come into play. Wolfgang (1999) has conceived the Three
Faces of Discipline, an approach to behaviour management
which integrates the philosophy and theory of counselling
with that of discipline. He called these three approaches
the Relationship-Listening Face (a therapeutic
process), the Confronting-Contracting Face (a
counselling process) and the Rules and Consequences
Face (a controlling process). These three faces may
be placed on a power continuum from minimum to maximum use
of power. The continuum reflects the level of autonomy and
control given to the student to change his own behaviour or
the aversive actions used by the teacher to get the desired
change in the students behaviour and re-establish order
in the educational setting.
According to Wolfgang (1999), the Relationship-Listening
Face of discipline is a therapeutic process that involves
minimum use of power. The student is viewed as having the
capability to change his own behaviour. If he misbehaves,
it is because of inner emotional turmoil or a feeling of inadequacy.
Allowing the student to talk it out will help
him develop insights and become more purposeful in his behaviour.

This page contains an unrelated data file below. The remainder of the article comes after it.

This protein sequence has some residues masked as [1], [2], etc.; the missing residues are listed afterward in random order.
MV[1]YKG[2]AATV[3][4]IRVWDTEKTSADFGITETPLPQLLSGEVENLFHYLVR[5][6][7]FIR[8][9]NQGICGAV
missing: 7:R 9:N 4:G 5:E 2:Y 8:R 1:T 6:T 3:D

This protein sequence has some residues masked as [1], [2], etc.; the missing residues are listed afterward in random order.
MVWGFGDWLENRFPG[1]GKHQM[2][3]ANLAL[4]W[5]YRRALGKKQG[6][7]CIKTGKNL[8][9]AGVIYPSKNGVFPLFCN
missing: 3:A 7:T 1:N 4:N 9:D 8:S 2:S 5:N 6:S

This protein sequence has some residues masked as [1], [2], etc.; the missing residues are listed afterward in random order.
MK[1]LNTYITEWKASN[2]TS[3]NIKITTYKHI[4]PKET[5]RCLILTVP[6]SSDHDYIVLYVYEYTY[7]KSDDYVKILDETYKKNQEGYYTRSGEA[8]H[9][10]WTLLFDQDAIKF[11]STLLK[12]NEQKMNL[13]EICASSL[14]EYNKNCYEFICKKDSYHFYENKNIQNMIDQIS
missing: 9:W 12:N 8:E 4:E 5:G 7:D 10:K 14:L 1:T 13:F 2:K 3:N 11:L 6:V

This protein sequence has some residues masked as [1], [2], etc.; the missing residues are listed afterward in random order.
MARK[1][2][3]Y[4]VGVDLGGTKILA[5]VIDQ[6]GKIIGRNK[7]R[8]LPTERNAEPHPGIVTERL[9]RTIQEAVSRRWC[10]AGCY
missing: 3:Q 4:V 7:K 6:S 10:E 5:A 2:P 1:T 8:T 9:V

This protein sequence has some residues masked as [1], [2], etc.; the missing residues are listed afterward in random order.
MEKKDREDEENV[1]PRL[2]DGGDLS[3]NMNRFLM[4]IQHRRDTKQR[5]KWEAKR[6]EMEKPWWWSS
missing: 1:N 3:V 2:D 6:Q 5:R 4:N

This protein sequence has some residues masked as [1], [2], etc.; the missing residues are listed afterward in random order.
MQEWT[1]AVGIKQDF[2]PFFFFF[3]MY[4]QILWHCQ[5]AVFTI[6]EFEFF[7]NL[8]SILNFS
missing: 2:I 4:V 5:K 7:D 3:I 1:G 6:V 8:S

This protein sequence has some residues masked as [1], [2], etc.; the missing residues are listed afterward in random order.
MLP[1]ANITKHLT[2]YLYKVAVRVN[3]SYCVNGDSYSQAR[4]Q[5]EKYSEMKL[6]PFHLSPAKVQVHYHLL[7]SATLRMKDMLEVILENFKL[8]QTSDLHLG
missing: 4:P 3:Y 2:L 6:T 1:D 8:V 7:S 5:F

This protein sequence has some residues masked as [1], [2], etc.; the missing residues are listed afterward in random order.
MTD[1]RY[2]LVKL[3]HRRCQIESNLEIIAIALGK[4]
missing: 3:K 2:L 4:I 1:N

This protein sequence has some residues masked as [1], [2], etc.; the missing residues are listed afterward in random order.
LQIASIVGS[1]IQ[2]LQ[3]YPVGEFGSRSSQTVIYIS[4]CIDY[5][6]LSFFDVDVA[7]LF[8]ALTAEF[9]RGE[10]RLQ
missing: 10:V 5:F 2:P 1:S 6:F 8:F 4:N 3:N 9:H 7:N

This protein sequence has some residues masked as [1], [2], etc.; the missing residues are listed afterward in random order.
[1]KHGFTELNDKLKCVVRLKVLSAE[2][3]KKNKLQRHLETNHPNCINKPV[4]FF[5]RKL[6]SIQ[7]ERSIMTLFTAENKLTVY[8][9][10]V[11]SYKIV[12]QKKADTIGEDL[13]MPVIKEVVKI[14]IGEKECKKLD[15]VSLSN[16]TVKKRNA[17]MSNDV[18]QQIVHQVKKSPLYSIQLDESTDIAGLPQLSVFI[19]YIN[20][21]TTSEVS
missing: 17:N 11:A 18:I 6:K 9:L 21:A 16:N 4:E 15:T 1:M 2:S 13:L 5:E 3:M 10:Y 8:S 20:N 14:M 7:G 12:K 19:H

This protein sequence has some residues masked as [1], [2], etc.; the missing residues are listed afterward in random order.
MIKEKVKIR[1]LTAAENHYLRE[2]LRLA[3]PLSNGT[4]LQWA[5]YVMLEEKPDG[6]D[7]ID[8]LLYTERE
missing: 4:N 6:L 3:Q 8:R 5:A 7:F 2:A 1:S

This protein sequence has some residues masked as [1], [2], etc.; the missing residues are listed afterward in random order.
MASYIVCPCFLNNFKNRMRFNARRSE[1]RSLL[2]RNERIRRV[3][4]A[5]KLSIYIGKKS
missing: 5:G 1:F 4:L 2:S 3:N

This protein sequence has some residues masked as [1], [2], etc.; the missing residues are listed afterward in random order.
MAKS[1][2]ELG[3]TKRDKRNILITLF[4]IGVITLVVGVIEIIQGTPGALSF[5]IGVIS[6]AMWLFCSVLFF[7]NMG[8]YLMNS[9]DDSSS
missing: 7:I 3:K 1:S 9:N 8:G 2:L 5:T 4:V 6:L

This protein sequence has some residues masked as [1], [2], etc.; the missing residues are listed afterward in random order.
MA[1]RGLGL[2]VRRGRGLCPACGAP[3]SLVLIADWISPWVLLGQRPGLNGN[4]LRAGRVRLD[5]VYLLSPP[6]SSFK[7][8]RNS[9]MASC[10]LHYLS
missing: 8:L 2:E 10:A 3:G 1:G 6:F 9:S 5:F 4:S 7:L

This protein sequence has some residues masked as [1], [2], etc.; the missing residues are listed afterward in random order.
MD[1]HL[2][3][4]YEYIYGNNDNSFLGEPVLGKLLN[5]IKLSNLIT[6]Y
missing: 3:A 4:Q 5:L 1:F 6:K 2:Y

This approach is akin to client-centred therapy, an affective
approach to counselling developed by Carl Rogers, the father
of counselling psychology. Rogers believed that man has a
natural capacity for growth and development, a strong desire
to become mature, socially adjusted, independent and productive.
The counsellor must rely on this inner force, not upon his
own influence, for therapeutic changes in the counsellee.
To Rogers, the true benefit of counselling lies in the therapeutic
nature of the counselling relationship. He postulated that
if the counsellor can provide a non-threatening relationship
characterised by non-judgemental acceptance, warmth and respect,
the counsellee will discover within himself the capacity to
use that relationship for growth and change, and personal
development will take place (Rogers, 1951).
The Confronting-Contracting Face of discipline grants the
student the power to decide on how he will change, with the
counsellors encouragement, and live up to a mutual agreement
for behavioural change. This approach to discipline offers
students a unique opportunity to explore and express their
ideas and feelings in a non-evaluative, non-threatening environment,
reflect on their own behaviour and make choices whether or
not to change their behaviour and how to do so. The idea is
to empower individuals to own and manage their problems.
Immediately, one can recognise a strong resemblance between
Wolfgangs Confronting-Contracting Face of discipline